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16 minutes ago, Pet said:

I don’t have a card number to access a prisoner list, but I would really like to know if anyone has found out anything about where the salt mines on the’Russian Front’ were located and the names of the POW camps on the Russian front, because I have it on record that’s where he was a prisoner. Where exactly was the Russian Front located in August 1917, as I know the line was fairly fluid during the war.


The Russian Front was very long and seldom the conventional trench and no mans land of the Western Front. It's also easy to forget that states that are independant now, (Finland, Latvia, Lithuania, Poland and the Ukraine), were then part of the Russian Empire. And thats before you go into the fighting against the Turks in Roumania, Transcaucasia, (what is now) Armenia, and northern Persia.


I don't have a specific answer for your salt mine question but by co-incidence I've just been using an article  from the edition of the Brimingham Daily Mail dated Thursday, May 17,1917, and happened to notice that a nearby article was headed "British Prisoners in Russia". I'd mentally filed it as something to come back and read, but then came on the Forum and saw this thread, so thought it might help if I took a crop and attached it. Unfortunately I sourced it from the British Newspaper Archive while I was in the Library and as I was unaware of the articles contents I don't have the other page it refers to. As it's a report of a debate the previous day in Parliament then you may well find there are other references to British Prisoners in Russia in the online version of Hansard.


I was also able to help a blogger a few years back with details of a Norfolk Regiment man who died in Riga. They seemed to have scaled back their site but their various posts on the ill-treatment of prisoners can be seen here:-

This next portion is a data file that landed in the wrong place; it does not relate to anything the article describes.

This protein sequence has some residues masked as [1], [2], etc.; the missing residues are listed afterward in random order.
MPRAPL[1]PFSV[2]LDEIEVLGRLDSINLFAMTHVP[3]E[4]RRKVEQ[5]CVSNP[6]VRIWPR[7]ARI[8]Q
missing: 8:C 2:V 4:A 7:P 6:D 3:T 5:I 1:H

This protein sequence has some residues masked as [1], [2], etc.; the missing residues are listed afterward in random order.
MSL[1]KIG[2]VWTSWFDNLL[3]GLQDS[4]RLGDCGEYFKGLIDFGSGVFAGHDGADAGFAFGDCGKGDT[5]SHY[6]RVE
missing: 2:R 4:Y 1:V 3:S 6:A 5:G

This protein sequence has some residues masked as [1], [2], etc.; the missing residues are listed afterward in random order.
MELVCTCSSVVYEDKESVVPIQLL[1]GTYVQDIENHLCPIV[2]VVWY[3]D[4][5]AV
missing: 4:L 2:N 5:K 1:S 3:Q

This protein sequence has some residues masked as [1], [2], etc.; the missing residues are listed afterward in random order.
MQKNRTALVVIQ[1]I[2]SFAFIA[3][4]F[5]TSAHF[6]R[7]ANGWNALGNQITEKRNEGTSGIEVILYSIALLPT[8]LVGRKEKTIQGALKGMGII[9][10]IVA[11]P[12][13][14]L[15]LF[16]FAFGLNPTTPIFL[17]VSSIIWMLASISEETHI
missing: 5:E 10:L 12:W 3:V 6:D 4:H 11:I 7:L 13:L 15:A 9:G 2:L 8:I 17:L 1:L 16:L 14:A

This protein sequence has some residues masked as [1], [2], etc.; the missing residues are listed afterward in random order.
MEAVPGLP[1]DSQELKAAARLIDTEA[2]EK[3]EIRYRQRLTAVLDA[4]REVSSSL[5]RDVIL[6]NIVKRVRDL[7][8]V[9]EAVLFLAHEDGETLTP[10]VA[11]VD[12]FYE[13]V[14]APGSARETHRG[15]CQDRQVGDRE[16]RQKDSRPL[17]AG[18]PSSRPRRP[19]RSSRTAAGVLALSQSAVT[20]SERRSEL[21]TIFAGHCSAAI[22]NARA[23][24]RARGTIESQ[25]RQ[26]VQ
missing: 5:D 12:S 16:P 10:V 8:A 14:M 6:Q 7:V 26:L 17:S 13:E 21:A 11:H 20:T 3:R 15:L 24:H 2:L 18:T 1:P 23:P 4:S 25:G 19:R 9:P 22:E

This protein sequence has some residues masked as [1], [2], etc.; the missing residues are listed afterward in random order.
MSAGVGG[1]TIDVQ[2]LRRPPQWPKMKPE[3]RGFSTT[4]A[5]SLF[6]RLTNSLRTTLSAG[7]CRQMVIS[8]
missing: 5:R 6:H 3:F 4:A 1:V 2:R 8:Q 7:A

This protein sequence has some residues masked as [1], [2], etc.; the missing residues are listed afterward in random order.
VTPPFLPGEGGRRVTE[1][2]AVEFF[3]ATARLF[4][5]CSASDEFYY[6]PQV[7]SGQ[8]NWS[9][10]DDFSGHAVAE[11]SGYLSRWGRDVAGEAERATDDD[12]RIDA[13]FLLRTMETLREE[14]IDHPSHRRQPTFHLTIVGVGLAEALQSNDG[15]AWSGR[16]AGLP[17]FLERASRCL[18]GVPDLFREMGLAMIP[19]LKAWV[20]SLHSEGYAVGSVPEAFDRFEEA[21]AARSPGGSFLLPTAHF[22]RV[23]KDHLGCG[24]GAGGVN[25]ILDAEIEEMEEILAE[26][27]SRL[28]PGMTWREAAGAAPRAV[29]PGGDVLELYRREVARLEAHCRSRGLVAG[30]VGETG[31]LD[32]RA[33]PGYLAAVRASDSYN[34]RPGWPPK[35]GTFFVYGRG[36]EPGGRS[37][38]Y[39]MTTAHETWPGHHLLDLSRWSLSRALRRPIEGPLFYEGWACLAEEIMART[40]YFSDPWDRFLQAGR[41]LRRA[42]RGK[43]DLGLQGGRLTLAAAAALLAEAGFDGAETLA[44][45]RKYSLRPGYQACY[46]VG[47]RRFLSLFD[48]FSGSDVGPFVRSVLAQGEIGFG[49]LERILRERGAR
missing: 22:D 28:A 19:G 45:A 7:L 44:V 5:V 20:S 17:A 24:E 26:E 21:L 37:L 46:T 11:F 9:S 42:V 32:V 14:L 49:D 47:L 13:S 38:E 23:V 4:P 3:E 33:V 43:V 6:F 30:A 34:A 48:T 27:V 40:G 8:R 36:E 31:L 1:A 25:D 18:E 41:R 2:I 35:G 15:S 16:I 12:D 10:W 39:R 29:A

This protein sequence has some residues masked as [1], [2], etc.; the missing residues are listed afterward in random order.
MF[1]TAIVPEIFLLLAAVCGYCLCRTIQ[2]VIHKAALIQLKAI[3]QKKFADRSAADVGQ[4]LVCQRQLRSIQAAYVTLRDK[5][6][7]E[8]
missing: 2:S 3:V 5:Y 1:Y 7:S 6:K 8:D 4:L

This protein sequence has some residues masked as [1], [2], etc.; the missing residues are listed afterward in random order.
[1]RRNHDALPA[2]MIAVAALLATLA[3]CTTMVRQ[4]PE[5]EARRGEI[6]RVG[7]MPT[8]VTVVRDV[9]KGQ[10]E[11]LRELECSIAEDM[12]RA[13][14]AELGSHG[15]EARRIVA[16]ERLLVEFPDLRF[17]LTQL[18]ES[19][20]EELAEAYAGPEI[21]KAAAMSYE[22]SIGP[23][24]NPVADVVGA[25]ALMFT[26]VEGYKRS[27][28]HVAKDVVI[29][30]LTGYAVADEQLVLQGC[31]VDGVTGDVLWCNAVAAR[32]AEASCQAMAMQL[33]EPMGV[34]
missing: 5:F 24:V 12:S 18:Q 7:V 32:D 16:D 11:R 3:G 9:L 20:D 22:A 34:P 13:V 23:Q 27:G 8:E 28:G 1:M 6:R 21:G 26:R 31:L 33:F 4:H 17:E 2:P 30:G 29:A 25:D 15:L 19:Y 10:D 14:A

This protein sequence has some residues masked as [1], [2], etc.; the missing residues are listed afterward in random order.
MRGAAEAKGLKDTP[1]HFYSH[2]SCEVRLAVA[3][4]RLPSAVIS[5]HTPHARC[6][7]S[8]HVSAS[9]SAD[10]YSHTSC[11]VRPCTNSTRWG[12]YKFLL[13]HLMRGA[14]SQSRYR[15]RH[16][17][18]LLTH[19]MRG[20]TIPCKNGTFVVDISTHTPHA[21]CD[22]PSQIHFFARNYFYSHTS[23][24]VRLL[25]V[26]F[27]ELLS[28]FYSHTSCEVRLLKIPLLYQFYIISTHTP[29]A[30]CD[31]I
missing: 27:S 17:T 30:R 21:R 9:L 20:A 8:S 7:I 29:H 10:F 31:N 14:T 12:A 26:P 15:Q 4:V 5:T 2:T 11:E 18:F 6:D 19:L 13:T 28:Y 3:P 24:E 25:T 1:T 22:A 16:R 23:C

https://britishwargravesjelgava.blogspot.com/search/label/ill-treatment of British Pows


It really would be a benefit to have a name - some of the members here were trying to keep track of cards on the ICRC site that have been mis-filed, so may know where to look.


Hope that helps,



Birmingham Mail - Thursday 17 May 1917 p3 British Prisoners in Russia crop sourced BNA.png

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One has to bear in mind that the British POWs that were sent to work in bad circumstances in the East were in fact sent there as reprisal measures, which both sides were guilty of taking. F.i. French POWs were sent to the East after German POWs were sent to North Africa and had to work there under harsh conditions. The first British POWs were sent to the East after German POWs had to work for the British in some harbours in France. Of course, one reprisal followed another (on both sides), making it sometimes difficult to exactly find out who really started or who took the harsher reprisal. Of course this doesn't justify either side.


Making POWs (at least men and NCOs, not officers) work (but not in the war industry) was allowed by the treaties of that time. The POWs should be paid though. Of course discussions started about what was exactly working in the war industry or not. And again both sides were guilty of crossing the borders of what was allowed.


It is all a very grey area, sometimes a bit more black, sometimes more white. Anyway, the men involved had to bear the consequences for something that was beyond their own responsibility.



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Find us an account of German PoW's receiving similar treatment; I challenge you to do so.